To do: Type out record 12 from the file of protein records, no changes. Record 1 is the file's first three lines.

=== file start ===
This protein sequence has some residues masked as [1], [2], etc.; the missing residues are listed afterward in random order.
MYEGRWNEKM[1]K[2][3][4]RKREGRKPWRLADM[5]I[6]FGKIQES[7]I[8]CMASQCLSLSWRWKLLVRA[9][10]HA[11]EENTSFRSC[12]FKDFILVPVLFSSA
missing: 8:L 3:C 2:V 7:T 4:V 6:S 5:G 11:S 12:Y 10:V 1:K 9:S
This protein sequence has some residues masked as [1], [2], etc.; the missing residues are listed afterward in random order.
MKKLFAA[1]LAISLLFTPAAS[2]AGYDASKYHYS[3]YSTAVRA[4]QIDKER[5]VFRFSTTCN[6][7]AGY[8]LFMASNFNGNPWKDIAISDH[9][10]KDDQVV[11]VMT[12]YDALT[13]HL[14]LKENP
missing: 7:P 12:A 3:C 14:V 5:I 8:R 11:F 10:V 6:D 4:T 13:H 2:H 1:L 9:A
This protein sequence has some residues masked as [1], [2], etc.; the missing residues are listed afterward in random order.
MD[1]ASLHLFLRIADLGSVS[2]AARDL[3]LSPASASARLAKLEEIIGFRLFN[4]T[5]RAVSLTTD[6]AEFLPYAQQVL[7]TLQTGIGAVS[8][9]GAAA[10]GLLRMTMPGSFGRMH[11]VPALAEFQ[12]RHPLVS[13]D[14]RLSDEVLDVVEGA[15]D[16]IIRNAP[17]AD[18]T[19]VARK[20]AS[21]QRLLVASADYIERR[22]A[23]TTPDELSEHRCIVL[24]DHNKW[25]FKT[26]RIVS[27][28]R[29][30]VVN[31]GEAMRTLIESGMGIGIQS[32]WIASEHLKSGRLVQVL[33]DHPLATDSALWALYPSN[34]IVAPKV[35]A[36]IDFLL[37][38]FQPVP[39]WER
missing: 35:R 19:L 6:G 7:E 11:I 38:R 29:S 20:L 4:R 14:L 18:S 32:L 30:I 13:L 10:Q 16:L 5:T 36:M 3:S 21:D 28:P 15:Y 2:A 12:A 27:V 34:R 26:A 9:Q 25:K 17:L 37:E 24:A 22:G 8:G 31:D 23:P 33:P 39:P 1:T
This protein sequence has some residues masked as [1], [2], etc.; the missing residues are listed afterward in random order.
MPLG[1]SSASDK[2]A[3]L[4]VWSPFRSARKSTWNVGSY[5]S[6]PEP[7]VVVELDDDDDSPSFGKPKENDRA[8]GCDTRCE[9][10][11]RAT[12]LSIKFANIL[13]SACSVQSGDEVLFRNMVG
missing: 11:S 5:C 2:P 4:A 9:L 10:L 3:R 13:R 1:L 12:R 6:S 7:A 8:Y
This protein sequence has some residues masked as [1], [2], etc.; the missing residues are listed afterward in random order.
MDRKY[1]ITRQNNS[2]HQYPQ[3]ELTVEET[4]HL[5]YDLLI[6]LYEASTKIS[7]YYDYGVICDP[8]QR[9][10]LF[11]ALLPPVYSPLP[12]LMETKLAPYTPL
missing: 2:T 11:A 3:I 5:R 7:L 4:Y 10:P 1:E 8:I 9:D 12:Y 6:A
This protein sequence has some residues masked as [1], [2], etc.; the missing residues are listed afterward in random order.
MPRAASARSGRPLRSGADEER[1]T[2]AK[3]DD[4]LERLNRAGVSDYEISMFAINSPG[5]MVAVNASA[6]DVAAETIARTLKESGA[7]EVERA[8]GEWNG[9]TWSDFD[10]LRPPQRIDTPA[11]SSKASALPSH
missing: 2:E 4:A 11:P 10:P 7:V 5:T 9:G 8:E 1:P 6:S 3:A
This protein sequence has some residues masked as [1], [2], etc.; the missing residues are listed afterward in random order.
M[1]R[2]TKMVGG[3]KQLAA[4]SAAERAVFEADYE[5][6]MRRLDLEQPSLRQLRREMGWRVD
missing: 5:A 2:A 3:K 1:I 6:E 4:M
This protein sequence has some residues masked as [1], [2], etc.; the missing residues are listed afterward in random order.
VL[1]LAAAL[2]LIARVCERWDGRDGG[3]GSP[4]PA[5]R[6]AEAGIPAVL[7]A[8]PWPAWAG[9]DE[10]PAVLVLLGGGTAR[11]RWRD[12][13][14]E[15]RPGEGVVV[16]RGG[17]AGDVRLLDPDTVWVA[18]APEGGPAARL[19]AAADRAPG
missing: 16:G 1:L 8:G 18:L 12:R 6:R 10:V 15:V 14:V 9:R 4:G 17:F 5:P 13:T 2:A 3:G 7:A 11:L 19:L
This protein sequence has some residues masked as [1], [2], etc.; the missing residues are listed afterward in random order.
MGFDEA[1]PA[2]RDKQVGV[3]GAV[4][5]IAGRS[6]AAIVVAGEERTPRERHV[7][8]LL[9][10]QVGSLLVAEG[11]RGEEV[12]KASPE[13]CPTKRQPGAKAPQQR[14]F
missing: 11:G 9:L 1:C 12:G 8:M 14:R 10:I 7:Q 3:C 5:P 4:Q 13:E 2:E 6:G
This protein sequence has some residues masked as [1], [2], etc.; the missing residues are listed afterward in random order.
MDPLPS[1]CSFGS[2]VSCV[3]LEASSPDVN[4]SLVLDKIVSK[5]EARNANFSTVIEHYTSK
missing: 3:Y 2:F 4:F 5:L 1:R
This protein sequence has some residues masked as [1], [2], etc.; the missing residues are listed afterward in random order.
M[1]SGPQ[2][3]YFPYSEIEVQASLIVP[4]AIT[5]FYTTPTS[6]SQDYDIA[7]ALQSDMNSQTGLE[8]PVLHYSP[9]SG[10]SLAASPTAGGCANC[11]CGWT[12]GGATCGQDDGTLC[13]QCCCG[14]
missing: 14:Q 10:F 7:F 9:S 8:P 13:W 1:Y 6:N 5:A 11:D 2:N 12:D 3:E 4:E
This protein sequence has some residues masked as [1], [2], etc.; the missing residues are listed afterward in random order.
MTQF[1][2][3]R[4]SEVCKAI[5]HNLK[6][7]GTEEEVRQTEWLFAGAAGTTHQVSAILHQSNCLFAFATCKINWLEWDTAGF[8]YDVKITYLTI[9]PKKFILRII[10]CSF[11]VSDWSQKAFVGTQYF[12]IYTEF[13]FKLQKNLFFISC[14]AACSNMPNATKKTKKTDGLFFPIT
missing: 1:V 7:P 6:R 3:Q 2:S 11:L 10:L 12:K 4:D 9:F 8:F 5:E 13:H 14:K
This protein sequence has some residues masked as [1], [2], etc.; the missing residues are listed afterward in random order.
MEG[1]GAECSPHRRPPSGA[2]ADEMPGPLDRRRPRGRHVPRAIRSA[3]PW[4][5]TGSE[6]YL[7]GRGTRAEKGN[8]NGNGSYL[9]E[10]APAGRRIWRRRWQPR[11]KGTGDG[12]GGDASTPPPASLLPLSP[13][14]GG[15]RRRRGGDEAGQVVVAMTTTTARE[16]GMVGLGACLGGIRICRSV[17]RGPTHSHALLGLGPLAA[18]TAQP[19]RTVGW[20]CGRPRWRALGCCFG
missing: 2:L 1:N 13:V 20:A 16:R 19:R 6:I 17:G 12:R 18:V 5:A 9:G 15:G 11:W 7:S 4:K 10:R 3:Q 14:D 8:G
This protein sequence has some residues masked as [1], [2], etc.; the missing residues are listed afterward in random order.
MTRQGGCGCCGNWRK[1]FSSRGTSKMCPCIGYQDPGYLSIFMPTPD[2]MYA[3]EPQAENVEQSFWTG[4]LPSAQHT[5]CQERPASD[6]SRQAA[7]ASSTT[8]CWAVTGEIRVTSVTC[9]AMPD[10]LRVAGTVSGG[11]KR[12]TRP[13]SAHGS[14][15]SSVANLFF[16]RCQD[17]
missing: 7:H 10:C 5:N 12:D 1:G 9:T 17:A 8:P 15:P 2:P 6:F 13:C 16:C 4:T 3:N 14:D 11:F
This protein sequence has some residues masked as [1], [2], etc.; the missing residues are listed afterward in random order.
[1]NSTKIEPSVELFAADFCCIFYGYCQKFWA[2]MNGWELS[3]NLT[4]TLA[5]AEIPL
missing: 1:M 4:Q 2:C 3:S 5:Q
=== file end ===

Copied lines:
This protein sequence has some residues masked as [1], [2], etc.; the missing residues are listed afterward in random order.
MTQF[1][2][3]R[4]SEVCKAI[5]HNLK[6][7]GTEEEVRQTEWLFAGAAGTTHQVSAILHQSNCLFAFATCKINWLEWDTAGF[8]YDVKITYLTI[9]PKKFILRII[10]CSF[11]VSDWSQKAFVGTQYF[12]IYTEF[13]FKLQKNLFFISC[14]AACSNMPNATKKTKKTDGLFFPIT
missing: 1:V 7:P 6:R 3:Q 2:S 11:L 10:L 12:K 4:D 9:F 8:F 5:E 13:H 14:K